The story of how/why he wrote the book is probably the most interesting aspect of the book. There is not systematic organization to the book, so writings seem unorganized and disjointed and occasionally repeat themselves.

If you have any familiarity with philosophy, any religion, any famous idioms or maxims, you will not get much from this book. You could probably save yourself the $1 (Dover Thrift Edition all the way) and just google Marcus Aurelius quotes and find the good parts.


Book Review: The Unwavering Resolve of Jonathan Edwards

The Unwavering Resolve of Jonathan Edwards (A Long Line of Godly Men Profile) – Steven Lawson

My Rating – Put it on the list

Level – Easy, Medium length

The first chapter is a short biographical stretch of the man many consider to be the greatest American Theologian of all time. The rest of the chapters are devoted to Edwards’ construction of his ‘Resolution.’ Unfortunately, as Edwards didn’t order or systematize his Resolutions, the book seems to jump around a bit as Lawson attempts to categorize the list. However, the book does an excellent job of spelling many of the resolutions and giving us the story or reasons behind them. Many of the most interesting parts of the chapters has to do with how the Resolutions affected Edwards’ life.

In the appendix of the book, you can read the entire Resolutions.

My Thoughts
The best use of this book is to view it not as a biography, but as a commentary on Edwards’ Resolutions. The strength of the book isn’t so much it’s info on the life of Edwards, but instead it’s interaction with the Resolutions and different points of his life, or how his resolutions affected his life.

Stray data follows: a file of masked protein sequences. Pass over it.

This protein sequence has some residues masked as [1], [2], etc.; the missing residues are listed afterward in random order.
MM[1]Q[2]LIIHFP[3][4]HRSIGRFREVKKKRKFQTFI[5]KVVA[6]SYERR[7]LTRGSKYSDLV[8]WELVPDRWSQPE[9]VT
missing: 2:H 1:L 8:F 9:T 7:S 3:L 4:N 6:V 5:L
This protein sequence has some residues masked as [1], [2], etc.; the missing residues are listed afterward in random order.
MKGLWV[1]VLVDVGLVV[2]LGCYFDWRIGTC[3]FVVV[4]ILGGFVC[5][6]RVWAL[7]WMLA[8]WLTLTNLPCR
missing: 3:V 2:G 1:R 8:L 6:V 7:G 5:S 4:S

I personally found some of his attempts overwhelming, bordering on unnecessary. Obviously, Edwards is much more pious and disciplined than me and most people. However, his limited the amount of food he’d eat so as not to waste time or enjoy food too much just seemed extreme and unhealthy.

This book is well written and will challenge you. Lawson does a good job of posing questions at the end of each chapter. Anyone interested in spiritual disciplines or Jonathan Edwards needs to put this book on their reading list.


*I received a free copy of this book in exchange for a review (see more in my about page).

Book Review: Spiritual Disciplines for the Christian Life

Spiritual Disciplines for the Christian Life by Donald S. Whitney

My Rating –Put it on the List

Level – Not very readable, seems longer than it is

The book is exactly what you think it is based on the title. He jumps straight in with the first chapter explaining what he thinks (based on scripture) the spiritual disciplines are and why they are important. There are 10 disciplines and he devotes two chapters to the first, and then one each to the others – Reading the Bible, Prayer, Worship, Evangelism, Serving, Stewardship, Fasting, Silence and Solitude, Journaling, and Learning. He wraps up the book with a chapter on ‘perseverance in the disciplines’ and the importance of making them habits.

I assume most are quite familiar with the first five, and likely stewardship as well, however he has a bit of a twist. When most people here that word in context of church, they think money (though, presently, some may start to associate it with the environment), but he talks about time as well. I think this is an interesting point, that I’ve never really heard discussed. Often in the American church it’s about what not to do, as in, avoiding sin, not instead, focused on what to do. Don’t spend your time getting hammered. Makes sense, that’d be a sin. However, what if you spent 12 hours on Saturday watching college football? Not a sin, but…is it really the best use of your time? Are you really being disciplined, are you gaining from that? Obviously, this hit home for me.